It was during the wee hours of the morning on Wednesday when a Putnam County sheriff’s deputy rousted accused killers Ricky Dubose and Donnie Russell Rowe, sleeping in their bunks in a Tennessee jail, for the long ride back to Middle Georgia to begin the lengthy legal slog a local prosecutor says could end with a death sentence.
The two heavily-tattooed armed robbers from Georgia were captured in Tennessee last Thursday, three days after they allegedly killed two correctional officers who were transporting Dubose, Rowe and 31 other inmates between prisons.
Stephen Bradley, the district attorney for the Ocmulgee Judicial Circuit, which includes Putnam County, said during the inmates’ first appearance in court Wednesday that he planned to seek the death penalty — a punishment that is being sought less and less in Georgia and nationwide.
“When I first laid eyes on them, all I could think was, ‘How could two human beings kill two innocent men doing their jobs?’” said Denise Billue, whose brother, Sgt. Curtis Billue, was fatally shot just before daybreak on June 13.
Sgt. Christopher Monica, who worked at Baldwin State Prison with Billue, was also killed on a stretch of Georgia 16 between Sparta and Eatonton, allegedly by the two inmates.
Denise Billue said she and her family have “forgiven” Rowe and Dubose for allegedly killing Curtis Billue, but they still want to see them get justice. Neither Denise Billue nor her sister, Carol Billue, would comment on Bradley’s plan to seek the death penalty.
Killing a correctional officer is a capital offense in Georgia. Still, getting the death penalty is much harder.
March 2014 was the last time a jury in Georgia voted for death in a murder case. It’s a nationwide trend with juries and prosecutors pushing more for life without parole.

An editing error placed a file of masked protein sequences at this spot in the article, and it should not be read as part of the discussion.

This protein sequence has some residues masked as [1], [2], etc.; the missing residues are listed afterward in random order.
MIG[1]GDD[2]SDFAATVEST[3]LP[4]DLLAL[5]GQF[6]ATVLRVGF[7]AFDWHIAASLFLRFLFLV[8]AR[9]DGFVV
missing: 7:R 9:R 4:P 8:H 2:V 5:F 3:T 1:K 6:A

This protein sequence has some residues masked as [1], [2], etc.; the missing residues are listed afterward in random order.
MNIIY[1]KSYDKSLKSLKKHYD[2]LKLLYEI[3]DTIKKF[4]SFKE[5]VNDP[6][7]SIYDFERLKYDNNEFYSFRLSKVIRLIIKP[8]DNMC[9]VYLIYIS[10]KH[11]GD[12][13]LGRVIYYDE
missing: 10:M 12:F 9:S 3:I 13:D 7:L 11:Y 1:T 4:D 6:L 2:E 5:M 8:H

“We haven’t seen a death sentence (returned) in three years, even in officer killings, which is one of the cases we look to as a sign,” said Mercer University law professor Sarah Gerwig-Moore.
She said juries are rejecting the death penalty option once they learn of defendants’ mental health and other issues, and prosecutors aren’t seeking that sentence as often because of the cost to local taxpayers.
“It’s so expensive. Life without the possibility of parole means just that, so we don’t have to worry about those future dangerousness,” Gerwig-Moore said.
Still, there are 49 capital cases pending statewide.
Rowe is already serving life without parole for a 2001 Bibb County armed robbery. Rowe is serving a 20-year sentence, and not eligible for parole, for a 2014 armed robbery in Elbert County.
The moment the two walked into a Putnam County courtroom, they were greeted with the rapid clicking of cameras photographing the men who were the focus of a nationwide manhunt last week. Rowe, 43, kept his eyes down while 24-year-old Dubose glanced up at a row of photographers positioned in the courtroom balcony.
The first appearance Wednesday before Superior Court Judge Brenda Trammell lasted only minutes. She read them the charges — two counts of murder, one count of hijacking a motor vehicle and one count of escape against each of them. She explained their rights and that their cases would be presented to a grand jury in September.